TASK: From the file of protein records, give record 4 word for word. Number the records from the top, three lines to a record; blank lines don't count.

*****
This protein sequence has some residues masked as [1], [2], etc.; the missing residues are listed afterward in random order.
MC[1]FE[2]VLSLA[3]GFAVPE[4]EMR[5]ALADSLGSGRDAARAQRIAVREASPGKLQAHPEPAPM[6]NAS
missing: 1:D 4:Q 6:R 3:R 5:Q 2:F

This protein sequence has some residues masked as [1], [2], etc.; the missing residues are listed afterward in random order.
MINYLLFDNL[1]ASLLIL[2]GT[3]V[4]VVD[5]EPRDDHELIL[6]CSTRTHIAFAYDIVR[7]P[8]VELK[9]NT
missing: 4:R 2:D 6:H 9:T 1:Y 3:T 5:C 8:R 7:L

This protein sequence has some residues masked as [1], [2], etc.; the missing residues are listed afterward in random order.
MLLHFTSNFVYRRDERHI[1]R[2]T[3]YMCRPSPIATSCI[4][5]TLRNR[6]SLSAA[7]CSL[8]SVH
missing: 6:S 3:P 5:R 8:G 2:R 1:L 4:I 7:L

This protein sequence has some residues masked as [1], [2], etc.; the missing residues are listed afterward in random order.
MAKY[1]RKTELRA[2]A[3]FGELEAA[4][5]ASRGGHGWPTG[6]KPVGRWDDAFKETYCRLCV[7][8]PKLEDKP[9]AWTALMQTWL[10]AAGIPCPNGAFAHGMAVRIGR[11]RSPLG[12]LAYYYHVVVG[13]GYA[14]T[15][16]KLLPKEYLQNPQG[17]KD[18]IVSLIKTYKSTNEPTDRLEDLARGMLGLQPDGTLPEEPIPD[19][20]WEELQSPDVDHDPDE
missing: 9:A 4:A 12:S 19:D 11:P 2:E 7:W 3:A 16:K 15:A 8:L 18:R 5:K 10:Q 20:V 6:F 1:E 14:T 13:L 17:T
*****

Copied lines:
This protein sequence has some residues masked as [1], [2], etc.; the missing residues are listed afterward in random order.
MAKY[1]RKTELRA[2]A[3]FGELEAA[4][5]ASRGGHGWPTG[6]KPVGRWDDAFKETYCRLCV[7][8]PKLEDKP[9]AWTALMQTWL[10]AAGIPCPNGAFAHGMAVRIGR[11]RSPLG[12]LAYYYHVVVG[13]GYA[14]T[15][16]KLLPKEYLQNPQG[17]KD[18]IVSLIKTYKSTNEPTDRLEDLARGMLGLQPDGTLPEEPIPD[19][20]WEELQSPDVDHDPDE
missing: 9:A 4:A 12:S 19:D 11:P 2:E 7:W 3:A 16:K 15:A 8:L 18:R 5:K 10:Q 20:V 6:F 1:E 14:T 13:L 17:T